History Of Cappuccino

Cappuccino is a typical Italian drink made from espresso and milk, but other references also mention that the Cappuccino originated from the coffee beans of Turkish troops left behind after the battle led by Kara Mustapha Pasha in Vienna, Austria against the Polish-German army combined . Cappuccino is different from latte macchiato, which mostly consists of milk and a bit of foam. (“Dried cappuccino” contains less milk.)

In Italy cappuccino is taken only in the morning. In some other countries cappuccino is taken all day or after dinner. In addition to good espresso, the most important ingredient in making cappuccino is the texture and temperature of milk. When a well-trained barista heats milk for a cappuccino, he must create a “microfoam” by inserting very fine air foams into the milk. This makes the milk very smooth and sweet.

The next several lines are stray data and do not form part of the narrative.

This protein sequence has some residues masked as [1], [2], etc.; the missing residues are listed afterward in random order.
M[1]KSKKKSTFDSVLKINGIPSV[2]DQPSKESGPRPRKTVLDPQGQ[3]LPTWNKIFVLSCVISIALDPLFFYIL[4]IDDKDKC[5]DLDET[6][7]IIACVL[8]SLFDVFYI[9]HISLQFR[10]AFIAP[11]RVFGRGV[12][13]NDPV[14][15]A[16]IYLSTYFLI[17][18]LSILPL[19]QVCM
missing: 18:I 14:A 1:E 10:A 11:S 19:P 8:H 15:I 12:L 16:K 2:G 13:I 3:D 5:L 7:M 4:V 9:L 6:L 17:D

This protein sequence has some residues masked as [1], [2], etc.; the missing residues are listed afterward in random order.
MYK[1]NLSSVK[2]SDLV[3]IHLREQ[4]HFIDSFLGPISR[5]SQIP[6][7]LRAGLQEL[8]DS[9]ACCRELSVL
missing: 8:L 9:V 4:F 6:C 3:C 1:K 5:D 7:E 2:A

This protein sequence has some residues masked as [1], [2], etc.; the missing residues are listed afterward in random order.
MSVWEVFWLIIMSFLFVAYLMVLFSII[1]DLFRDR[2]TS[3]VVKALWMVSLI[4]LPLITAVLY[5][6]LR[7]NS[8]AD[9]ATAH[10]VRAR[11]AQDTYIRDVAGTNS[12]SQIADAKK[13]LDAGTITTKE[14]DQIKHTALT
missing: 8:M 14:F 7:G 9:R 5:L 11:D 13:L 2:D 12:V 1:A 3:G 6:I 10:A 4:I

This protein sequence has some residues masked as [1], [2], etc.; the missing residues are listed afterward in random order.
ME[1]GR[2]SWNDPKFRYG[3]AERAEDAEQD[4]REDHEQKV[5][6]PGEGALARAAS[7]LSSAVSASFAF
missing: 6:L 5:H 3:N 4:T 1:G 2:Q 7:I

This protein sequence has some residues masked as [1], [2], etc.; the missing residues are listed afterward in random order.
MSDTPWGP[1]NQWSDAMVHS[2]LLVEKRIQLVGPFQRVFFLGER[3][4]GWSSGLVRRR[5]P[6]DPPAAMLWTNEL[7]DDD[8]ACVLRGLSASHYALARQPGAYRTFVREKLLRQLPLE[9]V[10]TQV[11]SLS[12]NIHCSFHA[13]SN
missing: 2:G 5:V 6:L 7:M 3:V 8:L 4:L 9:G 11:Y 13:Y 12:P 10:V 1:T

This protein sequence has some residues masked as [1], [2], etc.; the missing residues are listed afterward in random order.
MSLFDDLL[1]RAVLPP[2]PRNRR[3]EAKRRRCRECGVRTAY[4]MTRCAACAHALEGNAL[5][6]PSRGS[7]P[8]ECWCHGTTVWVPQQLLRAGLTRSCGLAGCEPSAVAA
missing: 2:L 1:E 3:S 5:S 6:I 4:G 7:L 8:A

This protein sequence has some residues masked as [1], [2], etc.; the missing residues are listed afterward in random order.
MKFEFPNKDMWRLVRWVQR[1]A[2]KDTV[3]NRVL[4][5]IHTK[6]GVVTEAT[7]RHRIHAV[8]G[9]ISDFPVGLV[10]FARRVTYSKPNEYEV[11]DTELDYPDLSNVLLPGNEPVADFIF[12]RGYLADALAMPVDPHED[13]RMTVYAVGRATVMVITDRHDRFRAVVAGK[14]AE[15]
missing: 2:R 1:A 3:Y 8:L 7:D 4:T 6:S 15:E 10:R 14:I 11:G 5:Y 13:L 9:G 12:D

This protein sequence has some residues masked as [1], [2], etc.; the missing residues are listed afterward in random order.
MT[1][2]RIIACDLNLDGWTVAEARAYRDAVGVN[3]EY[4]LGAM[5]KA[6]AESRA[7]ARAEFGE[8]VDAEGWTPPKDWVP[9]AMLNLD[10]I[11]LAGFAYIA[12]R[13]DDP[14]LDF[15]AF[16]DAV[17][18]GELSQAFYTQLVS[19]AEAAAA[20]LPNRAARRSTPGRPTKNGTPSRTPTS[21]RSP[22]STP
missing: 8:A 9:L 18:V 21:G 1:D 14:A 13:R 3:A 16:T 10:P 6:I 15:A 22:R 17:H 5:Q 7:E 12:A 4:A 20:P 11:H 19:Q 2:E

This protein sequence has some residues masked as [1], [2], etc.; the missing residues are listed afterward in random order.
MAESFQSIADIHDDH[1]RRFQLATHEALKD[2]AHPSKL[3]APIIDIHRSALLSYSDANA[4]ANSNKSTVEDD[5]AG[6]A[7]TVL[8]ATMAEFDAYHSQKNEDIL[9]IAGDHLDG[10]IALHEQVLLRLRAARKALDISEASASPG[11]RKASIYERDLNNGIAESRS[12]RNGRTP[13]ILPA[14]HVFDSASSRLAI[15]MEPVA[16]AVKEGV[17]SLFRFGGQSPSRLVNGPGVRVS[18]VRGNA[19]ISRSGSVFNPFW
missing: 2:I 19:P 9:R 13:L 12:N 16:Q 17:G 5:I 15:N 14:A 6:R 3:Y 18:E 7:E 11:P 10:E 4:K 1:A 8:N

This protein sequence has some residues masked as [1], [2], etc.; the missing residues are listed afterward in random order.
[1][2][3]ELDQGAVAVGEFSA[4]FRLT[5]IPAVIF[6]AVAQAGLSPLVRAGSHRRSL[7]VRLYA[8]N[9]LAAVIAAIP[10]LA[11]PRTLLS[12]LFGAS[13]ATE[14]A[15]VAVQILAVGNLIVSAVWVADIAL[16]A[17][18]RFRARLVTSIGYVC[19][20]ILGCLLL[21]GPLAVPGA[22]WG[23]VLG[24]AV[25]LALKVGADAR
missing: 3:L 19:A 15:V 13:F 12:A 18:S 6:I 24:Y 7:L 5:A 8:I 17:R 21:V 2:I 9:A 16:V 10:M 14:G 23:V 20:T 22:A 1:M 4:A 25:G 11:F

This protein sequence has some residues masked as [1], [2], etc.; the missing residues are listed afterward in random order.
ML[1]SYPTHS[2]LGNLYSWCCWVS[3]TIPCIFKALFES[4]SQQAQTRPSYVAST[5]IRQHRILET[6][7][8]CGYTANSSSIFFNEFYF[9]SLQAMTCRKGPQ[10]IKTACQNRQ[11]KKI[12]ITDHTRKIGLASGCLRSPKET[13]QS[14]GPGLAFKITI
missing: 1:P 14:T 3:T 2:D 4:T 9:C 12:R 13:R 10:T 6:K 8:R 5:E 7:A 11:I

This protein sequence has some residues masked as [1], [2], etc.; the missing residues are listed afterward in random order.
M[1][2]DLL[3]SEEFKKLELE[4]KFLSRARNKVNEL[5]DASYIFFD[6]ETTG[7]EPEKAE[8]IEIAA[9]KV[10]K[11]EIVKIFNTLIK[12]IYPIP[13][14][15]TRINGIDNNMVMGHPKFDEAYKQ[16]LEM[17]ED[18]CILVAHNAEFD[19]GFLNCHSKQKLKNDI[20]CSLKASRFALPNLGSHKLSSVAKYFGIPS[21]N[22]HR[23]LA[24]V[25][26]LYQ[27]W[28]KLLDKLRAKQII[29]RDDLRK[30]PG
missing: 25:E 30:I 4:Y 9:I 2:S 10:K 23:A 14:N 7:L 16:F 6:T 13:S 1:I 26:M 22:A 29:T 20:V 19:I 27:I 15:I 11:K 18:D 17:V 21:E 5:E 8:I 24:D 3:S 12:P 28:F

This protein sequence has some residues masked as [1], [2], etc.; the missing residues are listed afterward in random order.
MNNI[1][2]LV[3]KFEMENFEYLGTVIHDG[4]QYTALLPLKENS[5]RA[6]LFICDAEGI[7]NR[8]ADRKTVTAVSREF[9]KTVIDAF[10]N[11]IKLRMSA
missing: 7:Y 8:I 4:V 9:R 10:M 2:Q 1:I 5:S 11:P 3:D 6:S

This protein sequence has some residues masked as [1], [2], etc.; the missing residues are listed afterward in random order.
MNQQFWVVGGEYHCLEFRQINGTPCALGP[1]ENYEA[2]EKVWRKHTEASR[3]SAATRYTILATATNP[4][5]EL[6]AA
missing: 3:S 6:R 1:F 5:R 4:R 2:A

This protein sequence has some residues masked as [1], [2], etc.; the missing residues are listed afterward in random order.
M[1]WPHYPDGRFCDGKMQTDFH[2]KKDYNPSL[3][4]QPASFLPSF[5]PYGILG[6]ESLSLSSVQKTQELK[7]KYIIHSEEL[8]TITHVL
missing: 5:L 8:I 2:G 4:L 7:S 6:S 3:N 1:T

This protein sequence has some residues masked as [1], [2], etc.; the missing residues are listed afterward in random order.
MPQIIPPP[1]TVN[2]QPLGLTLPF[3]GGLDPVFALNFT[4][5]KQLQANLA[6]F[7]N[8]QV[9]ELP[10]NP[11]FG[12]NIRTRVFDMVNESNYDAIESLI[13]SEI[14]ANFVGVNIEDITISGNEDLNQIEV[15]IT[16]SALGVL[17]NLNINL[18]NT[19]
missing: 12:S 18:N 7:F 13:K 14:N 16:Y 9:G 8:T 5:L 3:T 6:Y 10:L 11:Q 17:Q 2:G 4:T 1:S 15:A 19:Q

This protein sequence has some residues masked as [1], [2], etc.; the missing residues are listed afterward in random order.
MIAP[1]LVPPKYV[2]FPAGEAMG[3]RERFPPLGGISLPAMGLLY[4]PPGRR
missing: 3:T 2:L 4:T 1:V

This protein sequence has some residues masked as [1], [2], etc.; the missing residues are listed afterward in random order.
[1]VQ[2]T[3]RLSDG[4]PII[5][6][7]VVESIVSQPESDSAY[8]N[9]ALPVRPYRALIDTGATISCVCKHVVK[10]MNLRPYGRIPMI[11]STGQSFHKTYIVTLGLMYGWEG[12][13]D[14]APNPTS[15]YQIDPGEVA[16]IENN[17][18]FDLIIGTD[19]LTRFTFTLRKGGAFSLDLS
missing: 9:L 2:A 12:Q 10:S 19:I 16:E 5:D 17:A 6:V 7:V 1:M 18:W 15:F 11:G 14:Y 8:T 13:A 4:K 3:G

Ideally a cappuccino is made in a ceramic coffee cup that has a heat storability that is much better than a glass or paper.
In certain places, a reliable barista creates a latte art when pouring precisely heated milk into an espresso, thus creating certain designs such as apples, liver, leaves, and leaflets.

Until the 1990s Cappuccino was drunk only in Europe and some major cities in North America, but after that cappuccino was more easily obtained by North Americans in fancy coffee shop franchises, with a “European” atmosphere (especially Starbucks).

 

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